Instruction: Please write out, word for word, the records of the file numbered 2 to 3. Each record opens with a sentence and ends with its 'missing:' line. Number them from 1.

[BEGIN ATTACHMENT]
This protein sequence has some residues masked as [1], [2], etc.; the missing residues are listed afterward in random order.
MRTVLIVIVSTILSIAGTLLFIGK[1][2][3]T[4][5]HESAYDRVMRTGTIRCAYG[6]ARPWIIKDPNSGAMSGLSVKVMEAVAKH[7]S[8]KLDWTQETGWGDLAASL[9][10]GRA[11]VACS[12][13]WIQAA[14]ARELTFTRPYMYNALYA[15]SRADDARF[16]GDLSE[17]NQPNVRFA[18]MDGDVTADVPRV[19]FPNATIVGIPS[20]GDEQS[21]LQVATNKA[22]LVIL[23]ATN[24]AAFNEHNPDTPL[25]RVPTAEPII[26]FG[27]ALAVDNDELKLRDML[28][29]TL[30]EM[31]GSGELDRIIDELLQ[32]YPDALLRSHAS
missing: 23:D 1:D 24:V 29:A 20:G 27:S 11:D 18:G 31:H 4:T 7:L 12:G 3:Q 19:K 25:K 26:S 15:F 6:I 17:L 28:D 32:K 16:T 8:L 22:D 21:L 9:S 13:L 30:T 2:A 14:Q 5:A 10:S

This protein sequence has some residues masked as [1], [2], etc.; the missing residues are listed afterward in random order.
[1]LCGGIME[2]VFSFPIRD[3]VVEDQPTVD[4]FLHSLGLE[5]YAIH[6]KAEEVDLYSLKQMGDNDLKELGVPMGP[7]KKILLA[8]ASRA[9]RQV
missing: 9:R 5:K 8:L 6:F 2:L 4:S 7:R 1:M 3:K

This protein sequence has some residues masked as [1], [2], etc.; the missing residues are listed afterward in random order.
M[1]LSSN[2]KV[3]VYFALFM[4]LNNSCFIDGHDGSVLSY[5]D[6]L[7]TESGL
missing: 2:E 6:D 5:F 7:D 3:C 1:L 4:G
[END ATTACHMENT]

This protein sequence has some residues masked as [1], [2], etc.; the missing residues are listed afterward in random order.
[1]LCGGIME[2]VFSFPIRD[3]VVEDQPTVD[4]FLHSLGLE[5]YAIH[6]KAEEVDLYSLKQMGDNDLKELGVPMGP[7]KKILLA[8]ASRA[9]RQV
missing: 9:R 5:K 8:L 6:F 2:L 4:S 7:R 1:M 3:K

This protein sequence has some residues masked as [1], [2], etc.; the missing residues are listed afterward in random order.
M[1]LSSN[2]KV[3]VYFALFM[4]LNNSCFIDGHDGSVLSY[5]D[6]L[7]TESGL
missing: 2:E 6:D 5:F 7:D 3:C 1:L 4:G